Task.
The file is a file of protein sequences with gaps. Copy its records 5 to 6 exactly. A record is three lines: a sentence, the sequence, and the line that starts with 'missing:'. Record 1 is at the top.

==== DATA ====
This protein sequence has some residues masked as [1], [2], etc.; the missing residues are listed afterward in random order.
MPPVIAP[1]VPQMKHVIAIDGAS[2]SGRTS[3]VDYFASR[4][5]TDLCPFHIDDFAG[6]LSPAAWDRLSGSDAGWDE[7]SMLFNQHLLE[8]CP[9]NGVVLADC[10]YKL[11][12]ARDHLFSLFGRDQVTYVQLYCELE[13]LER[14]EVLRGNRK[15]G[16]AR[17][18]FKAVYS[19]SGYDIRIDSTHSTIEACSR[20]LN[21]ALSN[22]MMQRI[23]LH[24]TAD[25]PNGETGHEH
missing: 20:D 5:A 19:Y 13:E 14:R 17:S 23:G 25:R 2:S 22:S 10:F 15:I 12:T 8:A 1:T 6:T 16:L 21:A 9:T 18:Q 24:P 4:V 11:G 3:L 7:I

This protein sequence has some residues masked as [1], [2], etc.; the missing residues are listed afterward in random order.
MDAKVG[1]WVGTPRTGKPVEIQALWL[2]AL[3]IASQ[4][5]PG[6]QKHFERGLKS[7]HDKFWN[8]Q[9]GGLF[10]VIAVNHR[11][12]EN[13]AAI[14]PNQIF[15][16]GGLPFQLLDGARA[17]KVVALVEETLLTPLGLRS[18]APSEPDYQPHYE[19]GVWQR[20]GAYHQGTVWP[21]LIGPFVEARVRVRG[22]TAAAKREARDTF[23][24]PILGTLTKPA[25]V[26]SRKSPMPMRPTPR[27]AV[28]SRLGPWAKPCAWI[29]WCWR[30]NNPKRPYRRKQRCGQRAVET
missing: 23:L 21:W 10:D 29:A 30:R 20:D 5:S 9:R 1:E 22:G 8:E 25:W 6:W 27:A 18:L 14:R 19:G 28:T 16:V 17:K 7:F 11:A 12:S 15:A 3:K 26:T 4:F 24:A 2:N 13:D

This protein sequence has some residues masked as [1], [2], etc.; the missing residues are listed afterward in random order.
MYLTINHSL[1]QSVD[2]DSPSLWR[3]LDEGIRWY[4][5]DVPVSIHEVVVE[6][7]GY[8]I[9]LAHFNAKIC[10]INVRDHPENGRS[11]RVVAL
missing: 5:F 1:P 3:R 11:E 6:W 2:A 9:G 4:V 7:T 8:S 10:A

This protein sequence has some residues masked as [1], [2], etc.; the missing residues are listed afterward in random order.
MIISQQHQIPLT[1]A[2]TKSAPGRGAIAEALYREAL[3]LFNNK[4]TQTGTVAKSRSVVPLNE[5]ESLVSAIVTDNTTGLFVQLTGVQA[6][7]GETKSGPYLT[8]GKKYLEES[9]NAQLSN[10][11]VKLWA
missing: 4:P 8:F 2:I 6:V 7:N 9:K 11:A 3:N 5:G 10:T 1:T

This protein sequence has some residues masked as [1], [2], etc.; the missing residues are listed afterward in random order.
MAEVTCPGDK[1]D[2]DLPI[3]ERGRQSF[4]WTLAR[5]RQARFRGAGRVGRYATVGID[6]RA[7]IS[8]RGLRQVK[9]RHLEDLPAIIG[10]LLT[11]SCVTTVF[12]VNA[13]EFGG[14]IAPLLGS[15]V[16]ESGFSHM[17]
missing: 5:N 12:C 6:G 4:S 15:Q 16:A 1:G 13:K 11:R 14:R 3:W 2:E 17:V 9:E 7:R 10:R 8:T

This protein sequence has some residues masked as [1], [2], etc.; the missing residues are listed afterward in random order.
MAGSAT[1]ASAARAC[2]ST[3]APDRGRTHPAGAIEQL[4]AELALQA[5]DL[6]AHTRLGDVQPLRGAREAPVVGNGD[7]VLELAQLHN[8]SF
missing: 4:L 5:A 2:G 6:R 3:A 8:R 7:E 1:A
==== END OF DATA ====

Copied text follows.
This protein sequence has some residues masked as [1], [2], etc.; the missing residues are listed afterward in random order.
MAEVTCPGDK[1]D[2]DLPI[3]ERGRQSF[4]WTLAR[5]RQARFRGAGRVGRYATVGID[6]RA[7]IS[8]RGLRQVK[9]RHLEDLPAIIG[10]LLT[11]SCVTTVF[12]VNA[13]EFGG[14]IAPLLGS[15]V[16]ESGFSHM[17]
missing: 5:N 12:C 6:G 4:S 15:Q 16:A 1:G 13:K 11:R 14:R 3:W 2:E 17:V 9:E 7:R 10:R 8:T

This protein sequence has some residues masked as [1], [2], etc.; the missing residues are listed afterward in random order.
MAGSAT[1]ASAARAC[2]ST[3]APDRGRTHPAGAIEQL[4]AELALQA[5]DL[6]AHTRLGDVQPLRGAREAPVVGNGD[7]VLELAQLHN[8]SF
missing: 4:L 5:A 2:G 6:R 3:A 8:R 7:E 1:A